Aug 21, 2023

Stay Current: BIG FAFSA changes and NGPF’s Paying for College Unit

An annual tradition here at NGPF is the August deep dive into the Paying for College Unit to make updates. We want to be sure that you’re sharing the most up-to-date information about interest rates, FAFSA deadlines, and loan information with your students. 

This year is going to be a little different. We’ve made all of the August updates that we can to lessons and activities, including an increase in interest rates on loans and changes to terminology. However, the FAFSA is undergoing a massive revamp and is currently scheduled to be released in December, not the usual October. Due to this schedule change, we will make additional updates to the Paying for College unit in December as the new FAFSA form is released. We know that many teachers choose to teach the Paying for College unit in September to prepare students for October’s FAFSA. We wanted to give you a heads up so that you have time to reconsider your plan and consider teaching the topic later, when students can interact with the version of the FAFSA that they’ll be filling out.

We will also not be updating the Full Year Course Paying for College Unit in August. The entire Full Year Course will be updated this Fall and all of the FAFSA changes will appear in the new version of that course. Until then, we encourage you to use the Semester Course Unit.

So you know what to be aware of with these updates, let’s get to the big FAFSA changes:

  1. Shorter Form: The FAFSA is now about 36 questions, way down from 108. Plus, they're making the questions clearer.
  2. EFC → SAI : Instead of Expected Family Contribution (EFC), we'll now hear about the Student Aid Index (SAI). It’s just a new name to better indicate that this is only a guideline for determining how much a student could afford, not what they’re expected to pay. In addition, the Student Aid Report (SAR) that contains the SAI will now be called the FAFSA Submission Summary.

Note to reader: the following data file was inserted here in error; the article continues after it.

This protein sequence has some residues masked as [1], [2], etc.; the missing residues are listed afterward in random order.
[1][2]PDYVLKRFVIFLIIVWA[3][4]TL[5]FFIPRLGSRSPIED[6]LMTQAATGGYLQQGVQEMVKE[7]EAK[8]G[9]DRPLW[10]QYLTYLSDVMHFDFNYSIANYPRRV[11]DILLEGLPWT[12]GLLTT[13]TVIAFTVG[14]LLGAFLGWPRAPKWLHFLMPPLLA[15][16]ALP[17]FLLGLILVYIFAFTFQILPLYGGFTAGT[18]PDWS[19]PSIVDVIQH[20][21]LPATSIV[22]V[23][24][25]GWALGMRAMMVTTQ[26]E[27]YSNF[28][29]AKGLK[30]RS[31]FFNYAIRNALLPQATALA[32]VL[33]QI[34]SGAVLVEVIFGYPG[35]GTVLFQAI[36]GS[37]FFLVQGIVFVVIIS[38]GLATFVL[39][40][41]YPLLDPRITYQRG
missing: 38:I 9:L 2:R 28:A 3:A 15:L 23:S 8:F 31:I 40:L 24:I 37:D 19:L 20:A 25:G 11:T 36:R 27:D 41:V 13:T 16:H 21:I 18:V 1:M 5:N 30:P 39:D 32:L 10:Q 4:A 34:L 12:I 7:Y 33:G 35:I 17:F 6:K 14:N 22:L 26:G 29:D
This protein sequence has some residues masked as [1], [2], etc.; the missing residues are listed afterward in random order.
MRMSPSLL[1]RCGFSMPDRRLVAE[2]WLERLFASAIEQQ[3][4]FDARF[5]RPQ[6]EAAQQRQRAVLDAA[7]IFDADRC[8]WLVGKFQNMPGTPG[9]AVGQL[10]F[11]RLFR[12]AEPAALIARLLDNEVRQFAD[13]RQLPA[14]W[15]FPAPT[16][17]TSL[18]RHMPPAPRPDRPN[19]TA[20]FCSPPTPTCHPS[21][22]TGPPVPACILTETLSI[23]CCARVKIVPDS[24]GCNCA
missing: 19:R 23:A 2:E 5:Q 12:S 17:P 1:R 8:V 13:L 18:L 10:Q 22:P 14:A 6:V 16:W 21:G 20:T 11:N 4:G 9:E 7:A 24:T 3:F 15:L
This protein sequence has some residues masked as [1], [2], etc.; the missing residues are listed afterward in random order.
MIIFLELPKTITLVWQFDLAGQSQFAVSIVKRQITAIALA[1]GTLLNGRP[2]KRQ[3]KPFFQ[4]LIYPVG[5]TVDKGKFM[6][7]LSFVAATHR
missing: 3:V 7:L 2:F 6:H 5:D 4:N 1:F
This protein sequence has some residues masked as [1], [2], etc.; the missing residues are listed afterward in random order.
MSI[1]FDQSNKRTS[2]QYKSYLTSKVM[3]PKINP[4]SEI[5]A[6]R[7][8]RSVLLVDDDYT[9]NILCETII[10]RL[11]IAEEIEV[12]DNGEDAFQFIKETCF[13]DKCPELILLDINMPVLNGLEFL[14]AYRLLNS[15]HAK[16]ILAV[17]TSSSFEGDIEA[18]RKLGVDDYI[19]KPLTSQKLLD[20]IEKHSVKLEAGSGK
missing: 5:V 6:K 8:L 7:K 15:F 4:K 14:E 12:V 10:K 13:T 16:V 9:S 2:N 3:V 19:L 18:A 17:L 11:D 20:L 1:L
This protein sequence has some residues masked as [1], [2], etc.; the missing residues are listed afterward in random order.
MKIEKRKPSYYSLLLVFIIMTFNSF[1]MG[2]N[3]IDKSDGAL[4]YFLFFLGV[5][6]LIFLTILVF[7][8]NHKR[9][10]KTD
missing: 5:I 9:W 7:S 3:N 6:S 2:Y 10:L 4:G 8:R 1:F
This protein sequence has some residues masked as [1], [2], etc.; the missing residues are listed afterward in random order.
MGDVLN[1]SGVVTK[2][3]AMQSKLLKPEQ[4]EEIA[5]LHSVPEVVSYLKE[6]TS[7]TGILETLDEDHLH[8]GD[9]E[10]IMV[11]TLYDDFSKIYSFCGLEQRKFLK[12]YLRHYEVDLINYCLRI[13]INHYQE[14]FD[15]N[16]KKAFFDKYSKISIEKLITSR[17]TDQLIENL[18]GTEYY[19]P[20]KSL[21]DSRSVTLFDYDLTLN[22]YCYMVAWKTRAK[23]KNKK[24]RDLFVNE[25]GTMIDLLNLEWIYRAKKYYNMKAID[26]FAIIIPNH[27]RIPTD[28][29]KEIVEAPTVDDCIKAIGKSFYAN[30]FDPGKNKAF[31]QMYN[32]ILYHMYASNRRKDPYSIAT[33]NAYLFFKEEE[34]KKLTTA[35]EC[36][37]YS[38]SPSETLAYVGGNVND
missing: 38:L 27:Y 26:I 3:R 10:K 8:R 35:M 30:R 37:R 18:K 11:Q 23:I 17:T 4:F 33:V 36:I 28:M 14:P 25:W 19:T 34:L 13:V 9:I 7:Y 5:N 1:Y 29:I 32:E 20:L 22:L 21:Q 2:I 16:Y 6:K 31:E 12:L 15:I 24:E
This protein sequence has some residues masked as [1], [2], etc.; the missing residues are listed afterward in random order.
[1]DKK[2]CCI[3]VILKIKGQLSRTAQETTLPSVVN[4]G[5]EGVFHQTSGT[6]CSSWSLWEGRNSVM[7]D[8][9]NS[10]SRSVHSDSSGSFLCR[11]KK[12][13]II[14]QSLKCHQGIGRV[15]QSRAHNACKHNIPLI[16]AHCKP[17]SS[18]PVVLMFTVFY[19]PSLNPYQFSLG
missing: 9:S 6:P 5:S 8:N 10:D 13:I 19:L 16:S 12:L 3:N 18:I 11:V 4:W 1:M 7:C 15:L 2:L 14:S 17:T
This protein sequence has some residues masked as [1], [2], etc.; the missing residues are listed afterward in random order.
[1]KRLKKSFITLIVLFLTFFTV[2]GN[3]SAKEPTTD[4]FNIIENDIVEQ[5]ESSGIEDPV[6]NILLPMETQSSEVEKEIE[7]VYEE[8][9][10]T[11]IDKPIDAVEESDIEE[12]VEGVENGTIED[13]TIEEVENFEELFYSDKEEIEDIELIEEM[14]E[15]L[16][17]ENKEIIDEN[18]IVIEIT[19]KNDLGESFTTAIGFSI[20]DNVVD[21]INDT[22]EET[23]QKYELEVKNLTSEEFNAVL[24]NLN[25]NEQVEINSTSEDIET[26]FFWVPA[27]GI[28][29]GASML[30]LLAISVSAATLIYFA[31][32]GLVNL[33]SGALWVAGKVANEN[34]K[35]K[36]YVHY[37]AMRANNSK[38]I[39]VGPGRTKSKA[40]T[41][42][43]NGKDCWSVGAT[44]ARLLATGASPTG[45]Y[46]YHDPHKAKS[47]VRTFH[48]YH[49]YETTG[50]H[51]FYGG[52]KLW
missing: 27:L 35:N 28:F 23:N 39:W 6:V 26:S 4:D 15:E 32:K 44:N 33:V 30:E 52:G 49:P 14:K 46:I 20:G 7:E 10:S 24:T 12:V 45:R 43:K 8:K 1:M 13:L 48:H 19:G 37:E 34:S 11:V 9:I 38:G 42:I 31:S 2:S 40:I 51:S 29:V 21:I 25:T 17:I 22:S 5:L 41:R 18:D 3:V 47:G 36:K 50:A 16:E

3. Pell Grant Changes: When determining eligibility for Pell Grant money, your adjusted gross income (AGI) will be used in addition to the SAI. Also, students can get a rough idea of their Pell Grant amount before doing the whole FAFSA.
  4. No More Bonus for Big Families: Before, if you had more than one kid in college, you got a kind of "discount". Not anymore. This might mean less money for some families.
  5. Which Parent Fills Out the Form?: If parents are divorced or separated, the one who gave more financial support two years ago fills out the FAFSA instead of the parent that the student lives with. 
  6. Money Gifts Won’t Hurt: If a student gets money from grandparents or others for college, it won't be factored into the SAI and negatively affect ability to receive aid.
  7. Higher Income Protection: The FAFSA income protection allowance is an amount of parent and student income that is excluded from the financial aid eligibility formula. There’s now a bigger chunk of income (for both parents and students) that won't be looked at when deciding on financial aid.
  8. REPAYE → SAVE: The income driven repayment plan called REPAYE is being replaced by the SAVE plan. This new plan cuts the amount of a borrower's discretionary income that is owed from 10% down to 5% while also accelerating the timeline for loan forgiveness to 10 years instead of the old 20-25 years under REPAYE. 

While there are many more niche changes coming to the FAFSA and the overall financial aid process, these are some of the highlights. We encourage you to dig deeper into the changes by visiting some of the following resources:

 As always, we’ll keep you up to date via the NGPF blog.

About the Author

Dave Martin

Dave joins NGPF with 15 years of teaching experience in math and computer science. After joining the New York City Teaching Fellows program and earning a Master's degree in Education from Pace University, his teaching career has taken him to New York, New Jersey and a summer in the north of Ghana. Dave firmly believes that financial literacy is vital to creating well-rounded students that are prepared for a complex and highly competitive world. During what free time two young daughters will allow, Dave enjoys video games, Dungeons & Dragons, cooking, gardening, and taking naps.

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